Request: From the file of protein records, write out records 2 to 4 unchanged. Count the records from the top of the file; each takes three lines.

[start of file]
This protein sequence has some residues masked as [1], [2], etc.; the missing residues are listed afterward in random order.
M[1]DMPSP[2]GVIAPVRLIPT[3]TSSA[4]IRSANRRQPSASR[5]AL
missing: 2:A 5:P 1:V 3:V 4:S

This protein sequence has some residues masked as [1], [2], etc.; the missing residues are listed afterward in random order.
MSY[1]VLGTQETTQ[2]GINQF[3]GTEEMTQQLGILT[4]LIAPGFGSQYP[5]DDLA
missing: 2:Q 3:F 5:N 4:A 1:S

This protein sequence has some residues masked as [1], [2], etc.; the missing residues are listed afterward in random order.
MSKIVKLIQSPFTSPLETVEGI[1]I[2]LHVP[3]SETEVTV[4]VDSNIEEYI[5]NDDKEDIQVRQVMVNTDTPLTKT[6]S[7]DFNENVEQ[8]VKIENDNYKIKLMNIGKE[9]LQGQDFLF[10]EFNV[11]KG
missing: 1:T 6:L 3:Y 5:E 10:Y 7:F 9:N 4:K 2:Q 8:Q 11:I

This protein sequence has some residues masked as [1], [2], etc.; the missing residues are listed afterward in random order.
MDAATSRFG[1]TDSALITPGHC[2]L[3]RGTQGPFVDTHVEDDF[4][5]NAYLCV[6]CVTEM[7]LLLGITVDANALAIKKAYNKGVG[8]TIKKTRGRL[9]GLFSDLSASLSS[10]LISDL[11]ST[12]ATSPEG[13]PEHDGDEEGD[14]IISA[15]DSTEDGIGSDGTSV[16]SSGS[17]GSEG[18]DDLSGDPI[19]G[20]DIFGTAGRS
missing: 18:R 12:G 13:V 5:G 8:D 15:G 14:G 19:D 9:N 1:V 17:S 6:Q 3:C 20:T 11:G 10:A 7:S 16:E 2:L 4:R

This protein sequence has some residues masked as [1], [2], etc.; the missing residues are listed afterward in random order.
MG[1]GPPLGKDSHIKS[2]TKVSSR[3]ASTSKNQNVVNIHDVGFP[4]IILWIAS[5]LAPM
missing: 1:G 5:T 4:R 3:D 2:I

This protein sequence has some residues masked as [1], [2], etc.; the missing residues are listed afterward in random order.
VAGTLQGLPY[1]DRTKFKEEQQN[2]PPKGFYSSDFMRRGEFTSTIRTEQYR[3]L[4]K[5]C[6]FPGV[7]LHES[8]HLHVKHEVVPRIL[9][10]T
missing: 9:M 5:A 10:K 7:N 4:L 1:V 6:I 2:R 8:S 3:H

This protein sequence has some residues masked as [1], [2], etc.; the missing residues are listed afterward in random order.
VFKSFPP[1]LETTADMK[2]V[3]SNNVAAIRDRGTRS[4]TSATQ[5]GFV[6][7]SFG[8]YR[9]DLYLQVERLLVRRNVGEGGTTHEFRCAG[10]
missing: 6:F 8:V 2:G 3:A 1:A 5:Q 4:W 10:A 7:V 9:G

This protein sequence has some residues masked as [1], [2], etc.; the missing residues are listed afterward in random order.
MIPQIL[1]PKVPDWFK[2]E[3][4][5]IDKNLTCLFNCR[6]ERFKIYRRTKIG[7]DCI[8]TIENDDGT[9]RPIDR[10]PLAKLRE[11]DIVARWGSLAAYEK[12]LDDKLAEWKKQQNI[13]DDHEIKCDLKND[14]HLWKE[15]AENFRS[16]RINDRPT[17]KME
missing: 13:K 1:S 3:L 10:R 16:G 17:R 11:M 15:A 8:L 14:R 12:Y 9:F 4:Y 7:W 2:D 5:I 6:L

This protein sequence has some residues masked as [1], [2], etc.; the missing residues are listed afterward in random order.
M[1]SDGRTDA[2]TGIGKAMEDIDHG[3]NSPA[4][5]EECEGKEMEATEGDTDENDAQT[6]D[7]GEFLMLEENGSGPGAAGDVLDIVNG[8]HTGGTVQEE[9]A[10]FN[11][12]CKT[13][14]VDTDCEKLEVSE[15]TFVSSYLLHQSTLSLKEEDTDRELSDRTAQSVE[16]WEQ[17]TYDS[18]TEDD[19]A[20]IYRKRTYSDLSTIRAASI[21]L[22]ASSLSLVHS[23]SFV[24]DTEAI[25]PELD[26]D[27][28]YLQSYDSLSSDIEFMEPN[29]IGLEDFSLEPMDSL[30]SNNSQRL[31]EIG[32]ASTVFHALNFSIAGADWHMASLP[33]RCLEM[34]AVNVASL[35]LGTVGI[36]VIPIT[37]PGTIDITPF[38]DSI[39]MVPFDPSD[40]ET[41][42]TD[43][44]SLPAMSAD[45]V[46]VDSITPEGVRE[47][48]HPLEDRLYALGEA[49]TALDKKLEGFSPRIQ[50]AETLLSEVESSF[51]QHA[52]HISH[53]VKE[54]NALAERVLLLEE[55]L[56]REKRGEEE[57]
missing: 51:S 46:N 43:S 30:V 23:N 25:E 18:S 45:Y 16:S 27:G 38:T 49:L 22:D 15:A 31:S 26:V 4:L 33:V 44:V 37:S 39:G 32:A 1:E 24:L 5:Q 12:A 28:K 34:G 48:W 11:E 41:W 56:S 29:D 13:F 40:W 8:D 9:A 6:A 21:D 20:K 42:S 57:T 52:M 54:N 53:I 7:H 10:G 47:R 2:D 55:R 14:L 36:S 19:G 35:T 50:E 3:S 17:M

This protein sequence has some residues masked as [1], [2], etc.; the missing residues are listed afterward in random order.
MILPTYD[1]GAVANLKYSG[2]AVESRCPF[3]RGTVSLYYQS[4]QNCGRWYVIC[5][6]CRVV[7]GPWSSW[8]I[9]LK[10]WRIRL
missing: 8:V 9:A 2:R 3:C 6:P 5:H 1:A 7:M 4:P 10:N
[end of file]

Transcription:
This protein sequence has some residues masked as [1], [2], etc.; the missing residues are listed afterward in random order.
MSY[1]VLGTQETTQ[2]GINQF[3]GTEEMTQQLGILT[4]LIAPGFGSQYP[5]DDLA
missing: 2:Q 3:F 5:N 4:A 1:S

This protein sequence has some residues masked as [1], [2], etc.; the missing residues are listed afterward in random order.
MSKIVKLIQSPFTSPLETVEGI[1]I[2]LHVP[3]SETEVTV[4]VDSNIEEYI[5]NDDKEDIQVRQVMVNTDTPLTKT[6]S[7]DFNENVEQ[8]VKIENDNYKIKLMNIGKE[9]LQGQDFLF[10]EFNV[11]KG
missing: 1:T 6:L 3:Y 5:E 10:Y 7:F 9:N 4:K 2:Q 8:Q 11:I

This protein sequence has some residues masked as [1], [2], etc.; the missing residues are listed afterward in random order.
MDAATSRFG[1]TDSALITPGHC[2]L[3]RGTQGPFVDTHVEDDF[4][5]NAYLCV[6]CVTEM[7]LLLGITVDANALAIKKAYNKGVG[8]TIKKTRGRL[9]GLFSDLSASLSS[10]LISDL[11]ST[12]ATSPEG[13]PEHDGDEEGD[14]IISA[15]DSTEDGIGSDGTSV[16]SSGS[17]GSEG[18]DDLSGDPI[19]G[20]DIFGTAGRS
missing: 18:R 12:G 13:V 5:G 8:D 15:G 14:G 19:D 9:N 1:V 17:S 6:Q 3:C 20:T 11:G 10:A 7:S 16:E 2:L 4:R